Technically a nut, hemp seeds have a mild, nutty flavor and can be eaten raw or roasted, and even the oil is a big player in ancient Chinese medicine. Hemp seeds contain over 30% fat and are a great protein source, with more than 25% of their total calories coming from high-quality protein. They also are a great source of vitamin E and minerals such as phosphorus, potassium, sodium, magnesium, sulfur, calcium, iron, and zinc.
3. Chia Seeds
The tiny black or white seeds have long been cultivated as a superfood. With over nine grams of fat (five of which are omega-3s) and 11 grams of fiber in just one 28-gram serving of chia seeds, it's a no-brainer. Naturally gluten-free, they can be tossed into your favorite baked goods or made into a quick, no-cook breakfast of chia pudding.
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The healthiest nuts around, just a handful of walnuts contains 2.5 grams of omega-rich ALAs, which make them a perfect afternoon snack. The healthiest part of the nut is the skin, so don’t skip out! Antioxidants that are made up of vitamin E, melatonin, and polyphenols are known to decrease inflammation and type 2 diabetes, according to a 2018 study.
5. Soybeans and Tofu
Loved for their versatility in almost every recipe, tofu and soybeans have long been a great source of fiber, vegetable protein, and other nutrients, including riboflavin, folate, vitamin K, magnesium, and potassium. Some brands add DHA, such as House Foods' Firm Tofu, which is vegan, gluten-free, and a good source of protein and calcium. While 1443mg of omegas per 3.5 ounces of tofu is a hefty amount, be careful not to overdo it, as it also contains omega-6s (often found in processed foods) and can cause an imbalanced ratio of omega-3s in your body. It is also especially helpful in lowering harmful LDL cholesterol, boosting protective HDL, and even improving the body's sensitivity to insulin.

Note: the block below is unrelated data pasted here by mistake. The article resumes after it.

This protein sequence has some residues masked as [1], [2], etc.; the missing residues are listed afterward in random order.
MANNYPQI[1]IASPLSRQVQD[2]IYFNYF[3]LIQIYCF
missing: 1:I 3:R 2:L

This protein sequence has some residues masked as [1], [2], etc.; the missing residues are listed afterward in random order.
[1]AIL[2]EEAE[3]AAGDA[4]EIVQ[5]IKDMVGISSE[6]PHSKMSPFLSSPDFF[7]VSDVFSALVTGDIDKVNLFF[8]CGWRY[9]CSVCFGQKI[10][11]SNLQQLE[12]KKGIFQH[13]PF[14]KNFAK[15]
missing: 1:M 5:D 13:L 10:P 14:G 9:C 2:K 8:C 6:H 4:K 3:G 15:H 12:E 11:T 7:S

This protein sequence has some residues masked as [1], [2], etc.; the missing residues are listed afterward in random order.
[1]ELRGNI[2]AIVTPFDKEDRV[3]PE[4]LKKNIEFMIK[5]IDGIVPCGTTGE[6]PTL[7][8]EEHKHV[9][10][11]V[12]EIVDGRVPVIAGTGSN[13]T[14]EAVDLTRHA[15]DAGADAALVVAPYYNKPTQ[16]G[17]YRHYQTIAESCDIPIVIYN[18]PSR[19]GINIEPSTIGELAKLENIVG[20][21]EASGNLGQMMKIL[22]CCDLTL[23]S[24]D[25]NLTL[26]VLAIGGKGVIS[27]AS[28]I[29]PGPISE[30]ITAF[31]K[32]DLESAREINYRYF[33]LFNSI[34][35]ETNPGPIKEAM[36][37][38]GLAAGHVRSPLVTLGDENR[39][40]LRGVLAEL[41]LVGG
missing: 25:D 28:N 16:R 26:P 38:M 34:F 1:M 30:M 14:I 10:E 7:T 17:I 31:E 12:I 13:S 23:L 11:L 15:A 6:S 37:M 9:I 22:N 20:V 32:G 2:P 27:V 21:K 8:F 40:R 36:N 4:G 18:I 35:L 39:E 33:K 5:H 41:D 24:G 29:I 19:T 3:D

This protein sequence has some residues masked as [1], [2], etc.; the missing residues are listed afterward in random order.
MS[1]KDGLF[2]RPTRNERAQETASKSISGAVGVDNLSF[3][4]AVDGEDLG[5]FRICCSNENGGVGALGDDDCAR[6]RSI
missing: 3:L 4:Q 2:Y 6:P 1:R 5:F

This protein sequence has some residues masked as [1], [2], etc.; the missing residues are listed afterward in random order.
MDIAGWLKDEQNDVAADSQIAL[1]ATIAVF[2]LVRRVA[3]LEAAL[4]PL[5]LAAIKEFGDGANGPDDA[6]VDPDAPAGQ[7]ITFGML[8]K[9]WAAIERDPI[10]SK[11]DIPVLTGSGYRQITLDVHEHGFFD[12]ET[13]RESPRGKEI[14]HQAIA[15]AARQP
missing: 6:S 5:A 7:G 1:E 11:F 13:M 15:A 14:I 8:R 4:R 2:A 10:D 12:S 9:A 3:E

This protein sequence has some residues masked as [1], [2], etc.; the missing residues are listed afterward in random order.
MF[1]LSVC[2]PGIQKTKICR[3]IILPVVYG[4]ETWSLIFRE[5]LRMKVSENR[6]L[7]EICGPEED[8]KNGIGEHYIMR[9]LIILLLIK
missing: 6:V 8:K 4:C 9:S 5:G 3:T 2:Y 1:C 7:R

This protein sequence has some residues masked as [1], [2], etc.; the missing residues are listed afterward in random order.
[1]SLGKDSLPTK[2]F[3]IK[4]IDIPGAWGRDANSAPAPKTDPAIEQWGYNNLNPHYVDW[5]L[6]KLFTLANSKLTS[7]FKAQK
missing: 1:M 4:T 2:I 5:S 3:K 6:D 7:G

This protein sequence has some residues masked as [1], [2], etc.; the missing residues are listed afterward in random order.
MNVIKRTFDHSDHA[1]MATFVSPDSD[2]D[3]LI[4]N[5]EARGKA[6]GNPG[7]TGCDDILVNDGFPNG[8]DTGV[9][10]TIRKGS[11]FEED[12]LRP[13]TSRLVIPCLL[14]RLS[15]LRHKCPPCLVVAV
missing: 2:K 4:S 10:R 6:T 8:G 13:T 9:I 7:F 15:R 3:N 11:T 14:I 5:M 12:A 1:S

6. Brussels Sprouts
These cruciferous gems deserve a place on your plate beyond Thanksgiving, as they contain excellent sources of omega-3 fatty acids as well as immunity-boosting vitamin C and cancer-fighting glucosinolates. Surprisingly, they contain three times as much omega-3 when cooked (135mg per half a cup serving) versus when they are eaten raw (45mg), but it's great to vary it up to enjoy it every time!
7. Fresh Wild-Caught Fish
One of the most nutrient-dense foods, salmon contains high-quality protein and a variety of nutrients, including large amounts of vitamin D, selenium, and B vitamins. Crediting its high levels of omega-3-fatty acids ( 2260 mg in a 3.5-ounce serving), studies show that people who regularly include it in their diet have a lower risk of diseases like heart disease, dementia, and depression. Eat two to three servings a week, and to switch up the rotation, try mackerel—a small fatty fish commonly smoked and easy to prepare—for a hefty serving of omega-3s (5134 mg per 3.5 ounces).
8. Canned Fish
Whether you prefer sardines, herring, or anchovies, a little bit of these goes a long way! With 2205mg of omega-3s per cup of sardines and low levels of mercury, it's a great catch (pun intended!). While also a great source of calcium and vitamin D, don't overdo it, as they do contain additional sodium. Anchovies are what makes salad dressing shine, and when covered with other flavors, they don't have a fishy taste.
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A true delicacy, oysters and mussels happen to contain more zinc than any other food. Just six raw eastern oysters have 427mg of omega-3s as well as 293% of the daily requirement for zinc, 70% for copper, and 575% for vitamin B12, explains Saad. I think it speaks for itself—foods high in omega-3s just so happen to be the most nutrient-dense foods on the planet!